Today is starting off slow and low in the SXSW Day Stage at Austin Convention Center. Thanks to Center-wide free Wi-Fi and a constant flow of live music, this is the perfect place to re-cap the 17 bands I saw yesterday, sort through photos, and still not feel like I’m missing out on the action.
As I hammer away at the keys, Ravens and Chimes from Brooklyn, NY hammer at their own with a brief set (all sets on the Day Stage are a scant twenty minutes long) of piano-and-synth-driven jangly pop. Dare I say, cute? Well, it’s a good eye-(or, ear-)opener.
Heading in to the land of wax (ok, ok, Serato), Chicago, DJ duo The Hood Internet kicks out the jams mano-a-mano on the ones-and-twos, mashing up everything from MIA to Phil Collins in an intentionally brash, but nonetheless skilled fader collision sesh.
Pushing the mix a step further, DJ Weez-L puts down the sonic red carpet for his Edmonton stagemate, Emcee R. Pemberton. Known artistically as Cadence Weapon, Pemberton released his second album, Afterparty Babies, just this month on Epitaph records. Having a father who is a hip-hop DJ, C.W. knows his field well and comes highly acclaimed. His confidence on stage is obvious, and he’s a complete distraction from the work I am trying to tend. I’m totally not bummed.
Suddenly the room is brimming with people and, immersed in an editorial cocoon, I realize that time has flown by and it’s already 3PM.
The clear highlight of the day is British punk/folk/socio-politician Billy Bragg. Setting out to prove what one man and an acoustic guitar—and a barely amplified electric one—can do, Bragg perches up and belts out his powerful, opinionated numbers as quickly as he can, given the time constraints. Acknowledging the fast pace, Billy says, “Last time I played in Austin, the stage manager told me I had a fifteen minute set. I said, ‘Well, what do you want me to play then?’ He said, ‘Well, I like your first record; just play some of the stuff off that.’ I told him, ‘In fifteen minutes, I could play the whole fucking thing.’ And I did.”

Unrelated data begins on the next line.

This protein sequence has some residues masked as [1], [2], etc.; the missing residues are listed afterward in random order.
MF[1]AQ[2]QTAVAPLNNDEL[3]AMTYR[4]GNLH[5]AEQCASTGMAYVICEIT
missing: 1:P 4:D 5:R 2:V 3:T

Bragg’s dedication to his political views is relentless, and at times, seems a bit over the top. He sometimes resembles a cross (no pun) between a Socialist Worker street peddler and a southern Baptist preacher. Nonetheless his ideals are right-on; and set to a good tune, you can’t argue with that.
Once the capacity room begins to clear out an obvious shift in attendees occurs in a matter of minutes.
Next up is hip-hop neo-legend Murs, the lunatic genius. “For all of you who just came here to eat,” he says, “I just want to warn you, you’re gonna hear the n-word, the f-word… And this is weird. I never perform to people sitting down.” As soon as he says this, the whole joint stands up. “No. Sit down, sit down,” he begs.
Apparently we are lucky to have Murs, as he is afflicted with a cold. “You’re lucky I’m here, because the United States government is trying to kill me. I eat a vegan diet and I run two miles a day and still I get this. It’s a conspiracy.” His material is flawless; listen to it all. In particular, check out “Transitions Of A Rydah.” Gotta love a rap about skateboarding.
Finally done with the First Day Renegate report, I hustle over to the roof of the Speakeasy for the annual Alternative Press party. Known for its scenic rooftop setting, a fully stocked open bar, catered food for all-ivores and lavish gift bags, we are first in line so as not to miss a beat.